The NRO is a military agency that specializes in surveillance and operates a large swath of classified satellites that are thought to spy on places all over the world. Credit: MIT Technology.

Hollywood celebrities often complain of stalkers shadowing their every move, but what do you do when your stalker is a mysterious Russian satellite?

According to amateur satellite trackers, the Russian probe known as Kosmos 2542, which was launched in November last year, has been orbiting in the same plane as a satellite operated by the National Reconnaissance Office (NRO) called USA 245, which has been in space since 2013.

The Russian spacecraft is meant to inspect other satellites, and experts in the space community believe it may now be keeping a watchful eye on the secretive US vehicle in a high-altitude spy game, The Verge reported.

The NRO is a military agency that specializes in surveillance and operates a large swath of classified satellites that are thought to spy on places all over the world — so it’s entirely possible USA 245 is doing something the US might want to keep secret, the report said.

The fact that the two satellites are in the same plane isn’t enough to raise alarm though, as the satellites only passed close by each other every 10 days or so.

“[It] is suspicious, but doesn’t prove anything, as there are a lot of different satellites in that plane,” Michael Thompson, a graduate teaching assistant at Purdue University specializing in satellites and astrodynamics, writes in an email to The Verge.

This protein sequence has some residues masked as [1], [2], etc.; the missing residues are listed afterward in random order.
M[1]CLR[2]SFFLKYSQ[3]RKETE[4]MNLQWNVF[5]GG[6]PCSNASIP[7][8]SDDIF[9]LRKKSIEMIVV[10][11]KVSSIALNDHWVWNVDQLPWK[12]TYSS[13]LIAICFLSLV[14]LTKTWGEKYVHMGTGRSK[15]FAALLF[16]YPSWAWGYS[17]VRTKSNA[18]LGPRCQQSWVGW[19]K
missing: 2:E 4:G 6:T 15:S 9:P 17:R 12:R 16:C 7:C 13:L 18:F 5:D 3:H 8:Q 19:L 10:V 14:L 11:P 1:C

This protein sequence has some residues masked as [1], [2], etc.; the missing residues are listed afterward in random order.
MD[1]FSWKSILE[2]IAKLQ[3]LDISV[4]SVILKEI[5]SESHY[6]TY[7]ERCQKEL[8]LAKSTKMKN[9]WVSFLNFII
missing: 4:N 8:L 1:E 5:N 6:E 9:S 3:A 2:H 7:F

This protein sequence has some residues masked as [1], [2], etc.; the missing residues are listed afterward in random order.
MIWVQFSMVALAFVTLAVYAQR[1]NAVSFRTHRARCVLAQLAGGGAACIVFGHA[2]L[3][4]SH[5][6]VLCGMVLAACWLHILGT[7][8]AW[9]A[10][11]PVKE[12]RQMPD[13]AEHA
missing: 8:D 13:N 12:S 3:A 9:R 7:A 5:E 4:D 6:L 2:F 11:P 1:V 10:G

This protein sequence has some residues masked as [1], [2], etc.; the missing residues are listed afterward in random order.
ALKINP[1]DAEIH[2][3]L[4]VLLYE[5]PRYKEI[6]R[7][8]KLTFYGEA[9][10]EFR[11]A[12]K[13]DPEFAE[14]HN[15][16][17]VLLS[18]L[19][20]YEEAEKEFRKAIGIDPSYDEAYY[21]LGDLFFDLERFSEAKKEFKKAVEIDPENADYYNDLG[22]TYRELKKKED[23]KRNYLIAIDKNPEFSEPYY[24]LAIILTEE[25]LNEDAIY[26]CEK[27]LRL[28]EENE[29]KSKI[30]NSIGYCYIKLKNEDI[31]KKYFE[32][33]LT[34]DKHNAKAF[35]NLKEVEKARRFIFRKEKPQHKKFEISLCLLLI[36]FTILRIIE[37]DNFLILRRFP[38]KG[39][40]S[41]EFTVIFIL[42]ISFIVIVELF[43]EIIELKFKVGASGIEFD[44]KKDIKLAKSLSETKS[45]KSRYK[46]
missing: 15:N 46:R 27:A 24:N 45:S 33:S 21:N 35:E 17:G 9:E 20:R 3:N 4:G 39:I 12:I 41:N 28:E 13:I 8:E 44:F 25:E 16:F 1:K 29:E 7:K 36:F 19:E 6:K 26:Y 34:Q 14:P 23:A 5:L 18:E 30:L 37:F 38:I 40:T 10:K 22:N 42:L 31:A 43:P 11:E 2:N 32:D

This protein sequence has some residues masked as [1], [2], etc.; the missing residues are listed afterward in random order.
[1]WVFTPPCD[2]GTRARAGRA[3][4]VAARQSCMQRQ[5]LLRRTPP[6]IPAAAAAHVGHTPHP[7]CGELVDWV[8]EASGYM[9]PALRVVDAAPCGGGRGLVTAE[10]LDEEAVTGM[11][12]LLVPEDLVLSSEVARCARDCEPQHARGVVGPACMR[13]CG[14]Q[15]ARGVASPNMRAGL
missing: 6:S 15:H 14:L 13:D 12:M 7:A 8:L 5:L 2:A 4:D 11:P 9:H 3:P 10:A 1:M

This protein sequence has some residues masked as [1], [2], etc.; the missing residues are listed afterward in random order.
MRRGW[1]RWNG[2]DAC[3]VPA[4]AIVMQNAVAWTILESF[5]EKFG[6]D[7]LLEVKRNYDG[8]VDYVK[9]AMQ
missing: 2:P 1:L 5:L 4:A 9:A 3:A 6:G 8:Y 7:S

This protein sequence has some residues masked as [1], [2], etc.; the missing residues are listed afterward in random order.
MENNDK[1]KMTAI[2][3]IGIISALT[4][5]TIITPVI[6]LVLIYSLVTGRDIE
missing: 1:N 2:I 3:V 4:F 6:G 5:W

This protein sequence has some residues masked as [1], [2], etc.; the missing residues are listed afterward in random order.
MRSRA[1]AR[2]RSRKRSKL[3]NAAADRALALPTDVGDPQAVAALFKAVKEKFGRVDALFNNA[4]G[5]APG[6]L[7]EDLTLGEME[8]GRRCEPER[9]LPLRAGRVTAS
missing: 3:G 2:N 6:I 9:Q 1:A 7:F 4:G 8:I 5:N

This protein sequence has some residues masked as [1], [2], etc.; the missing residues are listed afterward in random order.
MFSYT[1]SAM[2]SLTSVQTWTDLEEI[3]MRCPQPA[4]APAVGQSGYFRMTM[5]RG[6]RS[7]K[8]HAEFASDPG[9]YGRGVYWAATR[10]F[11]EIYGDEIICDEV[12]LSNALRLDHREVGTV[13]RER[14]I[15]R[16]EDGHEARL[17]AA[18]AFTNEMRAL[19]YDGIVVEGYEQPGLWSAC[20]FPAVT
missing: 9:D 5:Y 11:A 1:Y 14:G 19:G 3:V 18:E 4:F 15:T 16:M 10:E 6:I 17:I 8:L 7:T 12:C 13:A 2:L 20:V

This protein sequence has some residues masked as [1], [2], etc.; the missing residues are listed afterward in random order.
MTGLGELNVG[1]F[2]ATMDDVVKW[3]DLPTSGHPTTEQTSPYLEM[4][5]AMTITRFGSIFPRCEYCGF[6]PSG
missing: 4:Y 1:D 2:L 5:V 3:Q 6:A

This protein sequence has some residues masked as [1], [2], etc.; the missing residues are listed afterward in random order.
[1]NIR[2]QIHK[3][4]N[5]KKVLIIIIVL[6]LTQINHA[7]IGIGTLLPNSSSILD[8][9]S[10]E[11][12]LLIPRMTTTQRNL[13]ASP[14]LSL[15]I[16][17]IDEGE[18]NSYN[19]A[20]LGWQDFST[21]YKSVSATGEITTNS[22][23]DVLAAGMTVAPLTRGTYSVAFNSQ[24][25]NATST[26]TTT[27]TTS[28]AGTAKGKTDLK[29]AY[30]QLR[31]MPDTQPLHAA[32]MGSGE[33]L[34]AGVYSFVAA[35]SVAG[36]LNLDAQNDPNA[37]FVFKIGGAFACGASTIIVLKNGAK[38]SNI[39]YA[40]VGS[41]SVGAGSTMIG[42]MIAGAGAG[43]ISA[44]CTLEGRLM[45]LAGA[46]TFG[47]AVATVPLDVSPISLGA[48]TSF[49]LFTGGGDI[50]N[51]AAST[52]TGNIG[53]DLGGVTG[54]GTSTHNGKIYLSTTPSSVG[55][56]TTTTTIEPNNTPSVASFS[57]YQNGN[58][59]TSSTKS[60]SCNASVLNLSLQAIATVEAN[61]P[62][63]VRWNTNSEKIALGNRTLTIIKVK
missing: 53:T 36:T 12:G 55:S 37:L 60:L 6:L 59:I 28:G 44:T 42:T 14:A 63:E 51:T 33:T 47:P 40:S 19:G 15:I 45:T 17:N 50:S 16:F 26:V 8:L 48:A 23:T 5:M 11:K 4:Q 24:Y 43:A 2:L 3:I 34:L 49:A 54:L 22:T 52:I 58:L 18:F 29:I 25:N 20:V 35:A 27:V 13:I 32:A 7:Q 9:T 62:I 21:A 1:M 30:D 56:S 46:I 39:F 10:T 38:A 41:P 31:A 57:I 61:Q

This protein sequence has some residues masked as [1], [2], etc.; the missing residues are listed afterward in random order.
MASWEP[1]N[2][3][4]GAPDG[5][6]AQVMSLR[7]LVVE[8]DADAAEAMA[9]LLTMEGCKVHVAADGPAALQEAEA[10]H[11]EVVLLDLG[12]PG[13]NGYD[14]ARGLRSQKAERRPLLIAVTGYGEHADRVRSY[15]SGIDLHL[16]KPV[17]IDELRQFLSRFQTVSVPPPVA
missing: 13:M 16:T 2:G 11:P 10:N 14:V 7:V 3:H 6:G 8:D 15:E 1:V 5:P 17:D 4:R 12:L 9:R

Kosmos 2542 attracted particular attention last week when it performed a series of maneuvers, using its onboard thrusters to get uncomfortably close to USA 245, the report said.

Thompson writes that the Russian satellite has been in constant view of its US target for nearly two weeks now. The two satellites range between 150 to 300 kilometers apart at any given time, which essentially makes them neighbors in the vast area of low Earth orbit, the report said.

It’s not clear what happens next. Chances are probably good no harm is going to come to the US satellite, since Russia claims its probe is just meant for inspection. However, concerns have been raised about what satellites could do to one another in space if they got close enough.

The Defense Department has sounded the alarm about satellites ramming into other satellites, spraying them with chemicals, or shooting them with lasers in order to destroy them. That kind of in-space warfare hasn’t quite happened yet, but it’s certainly on the radar of the US government.

The November launh of Russian satellite Kosmos 2542. Credit: NASA.

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